Your father [Walter Annenberg] discovered quickly when you got into the philanthropy business that you had a talent for it. What do you think he recognized in you early on?

We were a lot alike. We both had the ability to size up a person -- or a situation -- very quickly. I can generally sense a con or something "shoddy" coming at me within five seconds on the telephone. And I think my father felt I had good judgment. Without good judgment, you cannot [head a nonprofit]. I don’t care how many degrees you have. That’s what’s going to make the difference -- the choices you make. I think those qualities that I possess led him to believe that I would be the one to take over the Foundation. I never wanted anything else. We were born to great wealth and privilege, and it was very nice, very comfortable certainly. But it is not what I wanted. I didn’t want to be a slave to things -- the more you own, the more they own you. [Things] never fixed me, they never made me happy -- so the thing that I wanted from [my father] was the Foundation.

I learned by sitting there during his phone calls. I came in the office when he wasn’t looking and read the mail. And I just picked it up!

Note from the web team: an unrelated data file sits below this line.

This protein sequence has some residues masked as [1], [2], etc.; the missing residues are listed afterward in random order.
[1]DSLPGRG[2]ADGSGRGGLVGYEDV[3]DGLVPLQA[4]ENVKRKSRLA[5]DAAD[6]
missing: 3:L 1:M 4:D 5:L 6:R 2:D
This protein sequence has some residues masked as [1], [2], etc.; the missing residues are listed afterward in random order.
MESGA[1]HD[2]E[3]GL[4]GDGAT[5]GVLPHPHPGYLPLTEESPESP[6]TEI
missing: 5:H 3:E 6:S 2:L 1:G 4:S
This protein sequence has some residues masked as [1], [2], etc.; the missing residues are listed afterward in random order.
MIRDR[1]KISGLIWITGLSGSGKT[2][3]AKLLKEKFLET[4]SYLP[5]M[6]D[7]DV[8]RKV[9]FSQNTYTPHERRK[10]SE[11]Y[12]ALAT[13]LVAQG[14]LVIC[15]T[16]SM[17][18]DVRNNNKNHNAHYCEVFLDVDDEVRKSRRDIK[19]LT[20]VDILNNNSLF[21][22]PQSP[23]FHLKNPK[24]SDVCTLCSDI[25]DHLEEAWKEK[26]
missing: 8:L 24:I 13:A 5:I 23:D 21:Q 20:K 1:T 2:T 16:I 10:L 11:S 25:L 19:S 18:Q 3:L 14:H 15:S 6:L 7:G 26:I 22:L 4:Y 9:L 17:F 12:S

I started out with a very small amount of money relative to today, and I asked all the right questions: What other foundations were involved? How many people does this embrace? Because when you give away money you want the maximum number of people to benefit. It’s a choice because you have 50 applications to build schools. How many people are going to be affected by a certain brand? This is very important.

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(Special guest Wallis Annenberg and moderator Willow Bay at the Women A.R.E. Summit)

I know much of what you do is invest in leaders. When you do that, what are you looking for? What are the things that stand out for you and make you say, "That’s the person!"

Leaders stand out. It’s like asking, "Why does a movie star light up a screen?" There is no way to define it -- it’s like trying to define a great poem or piece of art. The leaders that have impressed me in nonprofits have been working at it, most of them for years.

These are the people you look for. Now, you can’t find these people on Craigslist or want ads. They stand out, just like a movie star everyone in this room would know. And it is these people who are risking -- and that, in my opinion, applies to everyone in this room. Keep risking in all areas in your life. That’s the most important thing, and that’s what these leaders are doing. They’re not afraid to say they tried and failed. They don’t want to put their names in big Texas-style letters on the building. These are people of action and commitment.